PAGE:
VATICAN CITY — Nostra Aetate (In Our Time) is the shortest of the Second Vatican Council's 16 documents, but it has had long-lasting repercussions — particularly in the area of Catholic-Jewish relations.
In his Angelus address Oct. 30, Pope Benedict XVI noted that the declaration, which laid the groundwork for the Church's interreligious dialogue, had set forth “with clarity the special bond that unites Christians with Jews.”
And, in a message read four days earlier to a high-level Rome conference marking the declaration's 40th anniversary, the Holy Father said the Vatican II document “opened up a new era of relations with the Jewish people and offered the basis for a sincere theological dialogue.”
Cardinal Walter Kasper, president of the Vatican Commission for Religious Relations with the Jews, and chairman of the Rome conference, summed up Nostra Aetate's achievements as proclaiming the Church's No to anti-Semitism and Yes to the Jewish roots of Christianity.
Rabbi David Rosen, president of the International Jewish Committee for Interreligious Relations, and a keynote speaker at the conference, said the “implications” of the document were “truly revolutionary” for Jews.
“A people — formerly viewed at best as a fossil but more often as cursed and condemned to wander and suffer — was now officially portrayed as beloved by God and somehow very much still part of the divine plan for humankind,” he said.
Nostra Aetate is credited for making three important clarifications: a clear disavowal of the ancient charge of deicide (which held Jews collectively responsible for the killing of Christ), a recognition that God does not take back gifts or choices he has made, meaning that the Old Testament Covenant with the Jews remains valid, and an unequivocal rejection of anti-Semitism (or prejudice against Jews).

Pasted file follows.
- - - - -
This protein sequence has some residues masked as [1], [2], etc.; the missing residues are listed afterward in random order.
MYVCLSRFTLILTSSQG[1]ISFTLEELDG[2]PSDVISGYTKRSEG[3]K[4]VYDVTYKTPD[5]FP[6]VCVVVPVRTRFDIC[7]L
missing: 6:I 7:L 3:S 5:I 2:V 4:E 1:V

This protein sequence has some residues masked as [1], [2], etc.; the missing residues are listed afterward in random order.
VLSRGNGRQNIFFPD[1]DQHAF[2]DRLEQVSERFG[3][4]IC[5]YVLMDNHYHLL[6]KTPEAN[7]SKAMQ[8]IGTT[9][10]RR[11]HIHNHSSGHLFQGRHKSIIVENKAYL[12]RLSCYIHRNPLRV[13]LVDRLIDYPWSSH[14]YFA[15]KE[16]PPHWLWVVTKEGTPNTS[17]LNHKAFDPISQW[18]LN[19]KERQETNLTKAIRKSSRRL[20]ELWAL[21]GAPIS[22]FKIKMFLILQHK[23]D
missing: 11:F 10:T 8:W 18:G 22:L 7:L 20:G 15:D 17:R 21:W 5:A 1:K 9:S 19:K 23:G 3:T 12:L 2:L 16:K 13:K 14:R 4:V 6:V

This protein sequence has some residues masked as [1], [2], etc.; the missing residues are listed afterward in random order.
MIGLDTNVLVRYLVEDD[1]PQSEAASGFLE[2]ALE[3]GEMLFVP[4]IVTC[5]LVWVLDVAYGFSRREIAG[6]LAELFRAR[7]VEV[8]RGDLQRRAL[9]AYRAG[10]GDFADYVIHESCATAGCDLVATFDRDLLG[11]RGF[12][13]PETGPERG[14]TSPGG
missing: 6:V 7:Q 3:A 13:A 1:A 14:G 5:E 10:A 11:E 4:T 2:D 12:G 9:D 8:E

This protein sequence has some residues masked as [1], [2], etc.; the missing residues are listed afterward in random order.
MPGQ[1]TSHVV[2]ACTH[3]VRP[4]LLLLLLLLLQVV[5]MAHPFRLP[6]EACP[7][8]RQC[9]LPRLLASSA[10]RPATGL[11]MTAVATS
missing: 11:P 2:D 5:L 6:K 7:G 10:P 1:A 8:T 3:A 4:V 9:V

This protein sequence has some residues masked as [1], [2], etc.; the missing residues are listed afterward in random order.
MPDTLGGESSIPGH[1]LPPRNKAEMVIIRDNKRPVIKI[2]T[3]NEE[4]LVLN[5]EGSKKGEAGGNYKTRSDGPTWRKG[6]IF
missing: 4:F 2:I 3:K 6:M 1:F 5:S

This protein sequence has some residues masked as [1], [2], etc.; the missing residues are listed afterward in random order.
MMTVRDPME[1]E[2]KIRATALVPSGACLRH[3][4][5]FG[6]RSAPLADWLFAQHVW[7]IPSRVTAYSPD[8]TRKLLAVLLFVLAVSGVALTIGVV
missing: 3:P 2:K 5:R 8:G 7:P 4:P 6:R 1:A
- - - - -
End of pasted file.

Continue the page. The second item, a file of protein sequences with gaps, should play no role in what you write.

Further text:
The result, according to Rabbi Rosen, has been a “sea change in attitudes” among the American Jewish community towards the Catholic Church “to the point where arguably no other religious community is viewed by U.S. Jewry as more important and empathic to its well-being.”
However, the recurring question of whether the Church has an irrevocable mission to convert the Jews clouded the celebration of Nostra Aetate's anniversary. Rome's chief rabbi, Ricardo Di Segni, boycotted the commemoration because of the presence of another keynote speaker and convert from Judaism — Cardinal Jean-Marie Lustiger, archbishop emeritus of Paris.
Rabbi Di Segni, a skeptic of the Catholic-Jewish dialogue that Nostra Aetate helped foster, said the cardinal's participation was “inappropriate” because it would “celebrate the resolution of the conversion policy.” In comments to the Associated Press, he asked: “What is dialogue? If it means losing one's identity and crossing over to the other side, then it's not dialogue.”
The rabbi's absence was also a response to remarks made by Cardinal Avery Dulles at another commemoration of Nostra Aetate in March, where the American cardinal said it is still “an open question whether the Old Covenant remains in force today.”
In fact, Jews have long harbored concerns about the Church's attitude to Jewish conversions, and contradictory voices from Church leaders have increased the ambiguity. This is partly because Nostra Aetate is primarily a pastoral document, not a doctrinal one, and consequently is regarded as holding little theological weight regarding the conversions question.